Depending on your needs, the Department of Marketing and Communications offers three Web design options. When you are ready to develop your Web presence, a member of the Communications team will help you decide which of these options is best for your organization.
Overall, each of the following three design options will allow Web administrators to use Site Executive, our content management system, and allow for design customization, consistency with School branding, and search capabilities. Training in Site Executive will be provided to all Web administrators.
Design Option 1 consists of one template that works within the design of the School's current site (similar to the departmental sites), yet allows some features to be customized. Those choosing this option will have their name prominently featured, a custom graphic to represent them, a choice of color palette, and content-searching capabilities. An optional promotion area for highlighting important news and events is available on their homepage as well. There is no charge for Design Option 1.
Design Option 2 allows customization of the site. Those choosing this option will work closely with the Web designer to develop the look of their site, for instance by selecting images that will help maintain their site's visual appeal. Promotional areas are provided on all main-level pages, including an area on the homepage for highlighting news and events. Each Option 2 website will be equipped with a personal search engine that will only register content from the site's own pages. There is a $5,000 charge for the planning, programming, design and production of the Option 2 website.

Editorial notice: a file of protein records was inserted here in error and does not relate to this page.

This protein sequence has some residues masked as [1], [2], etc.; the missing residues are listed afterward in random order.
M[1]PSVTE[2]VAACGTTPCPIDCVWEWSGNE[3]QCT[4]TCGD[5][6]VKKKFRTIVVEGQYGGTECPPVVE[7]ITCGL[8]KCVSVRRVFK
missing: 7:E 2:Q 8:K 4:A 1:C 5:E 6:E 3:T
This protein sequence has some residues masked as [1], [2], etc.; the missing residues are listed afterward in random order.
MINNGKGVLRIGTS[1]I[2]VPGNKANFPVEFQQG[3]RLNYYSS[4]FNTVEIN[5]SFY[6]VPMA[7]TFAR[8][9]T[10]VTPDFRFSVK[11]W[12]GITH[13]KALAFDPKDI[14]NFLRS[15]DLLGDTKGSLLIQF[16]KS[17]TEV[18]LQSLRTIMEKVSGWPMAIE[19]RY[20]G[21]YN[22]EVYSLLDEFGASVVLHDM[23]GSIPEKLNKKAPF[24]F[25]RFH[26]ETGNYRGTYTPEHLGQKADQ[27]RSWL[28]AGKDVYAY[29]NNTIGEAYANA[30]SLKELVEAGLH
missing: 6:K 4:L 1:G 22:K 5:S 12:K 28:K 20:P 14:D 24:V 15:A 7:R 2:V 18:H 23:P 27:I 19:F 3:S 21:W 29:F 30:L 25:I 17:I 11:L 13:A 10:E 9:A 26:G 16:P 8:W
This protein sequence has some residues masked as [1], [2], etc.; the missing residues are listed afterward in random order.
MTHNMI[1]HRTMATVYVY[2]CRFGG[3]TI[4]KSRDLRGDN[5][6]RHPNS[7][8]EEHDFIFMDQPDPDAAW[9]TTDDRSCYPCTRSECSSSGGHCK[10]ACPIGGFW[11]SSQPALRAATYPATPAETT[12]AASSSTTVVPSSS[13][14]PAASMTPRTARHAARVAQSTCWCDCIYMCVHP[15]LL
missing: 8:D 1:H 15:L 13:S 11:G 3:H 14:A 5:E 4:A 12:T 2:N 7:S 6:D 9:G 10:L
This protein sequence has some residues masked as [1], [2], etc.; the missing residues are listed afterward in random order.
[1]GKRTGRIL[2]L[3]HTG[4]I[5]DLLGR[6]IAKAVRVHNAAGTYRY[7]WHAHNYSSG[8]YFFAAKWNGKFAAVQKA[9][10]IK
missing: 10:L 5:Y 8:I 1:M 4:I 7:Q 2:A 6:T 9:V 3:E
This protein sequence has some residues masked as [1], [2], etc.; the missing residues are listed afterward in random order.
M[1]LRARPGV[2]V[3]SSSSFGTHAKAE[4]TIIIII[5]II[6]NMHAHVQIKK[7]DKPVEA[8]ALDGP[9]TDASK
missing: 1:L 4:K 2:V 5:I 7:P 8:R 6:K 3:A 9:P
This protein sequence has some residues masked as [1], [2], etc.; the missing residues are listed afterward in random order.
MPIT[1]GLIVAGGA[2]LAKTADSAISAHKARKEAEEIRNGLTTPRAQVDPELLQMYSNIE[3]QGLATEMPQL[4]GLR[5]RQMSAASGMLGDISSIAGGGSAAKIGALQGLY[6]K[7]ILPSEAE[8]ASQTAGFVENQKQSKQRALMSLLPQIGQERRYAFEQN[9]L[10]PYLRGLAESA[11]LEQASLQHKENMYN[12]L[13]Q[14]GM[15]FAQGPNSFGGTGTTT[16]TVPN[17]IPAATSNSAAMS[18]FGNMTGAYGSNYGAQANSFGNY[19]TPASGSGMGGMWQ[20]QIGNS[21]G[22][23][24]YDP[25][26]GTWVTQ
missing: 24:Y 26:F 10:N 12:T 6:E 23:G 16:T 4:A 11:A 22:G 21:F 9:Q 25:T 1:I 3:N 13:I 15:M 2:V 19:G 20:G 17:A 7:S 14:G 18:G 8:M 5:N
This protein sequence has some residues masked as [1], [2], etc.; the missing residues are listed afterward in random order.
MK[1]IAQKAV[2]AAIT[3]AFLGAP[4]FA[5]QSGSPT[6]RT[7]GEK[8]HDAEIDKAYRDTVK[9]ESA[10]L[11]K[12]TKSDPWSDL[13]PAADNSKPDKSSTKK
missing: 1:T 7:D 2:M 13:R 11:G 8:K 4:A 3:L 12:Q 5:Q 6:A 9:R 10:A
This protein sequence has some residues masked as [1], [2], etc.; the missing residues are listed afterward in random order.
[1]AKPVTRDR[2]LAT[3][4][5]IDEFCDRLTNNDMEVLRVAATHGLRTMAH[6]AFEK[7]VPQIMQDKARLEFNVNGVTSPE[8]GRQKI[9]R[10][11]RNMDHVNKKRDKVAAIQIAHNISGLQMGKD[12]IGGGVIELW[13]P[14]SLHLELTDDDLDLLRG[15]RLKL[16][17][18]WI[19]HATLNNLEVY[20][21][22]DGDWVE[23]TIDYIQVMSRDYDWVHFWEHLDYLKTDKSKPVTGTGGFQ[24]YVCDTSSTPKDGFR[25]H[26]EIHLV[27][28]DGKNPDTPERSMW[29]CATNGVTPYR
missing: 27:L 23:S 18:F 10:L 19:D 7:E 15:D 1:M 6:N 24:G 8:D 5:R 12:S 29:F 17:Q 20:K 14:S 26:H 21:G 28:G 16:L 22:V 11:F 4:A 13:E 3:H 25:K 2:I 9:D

Design Option 3 offers the most customization and is intended for those with a substantial amount of content. Those choosing this option will work closely with the Web designer to develop the look of their site, selecting images to create an extensive graphics library and slide show tailored to the site's specific goals. Slide shows are used to present research projects, students, faculty and environments in a more linear fashion than is generally possible on the Web. These slide shows are presented as a pop-up window that tells a story as the user clicks through a series of images. Promotional areas are provided on all main-level pages, including an area on the homepage for promoting news and events. Option 3 websites will also be equipped with their own search engine. There is a $7,000 charge for the planning, programming, design and production of the Option 3 website.
Websites on our server must meet certain minimal design and content standards:
- sites must contain the official School logo ("brand"), and follow the standards as directed by the Identity Manual, which can be found on the Web at www.jhsph.edu/identity/
- sites must be kept up to date. The Office of Communications will review each center and institute site semi-annually to see that they are current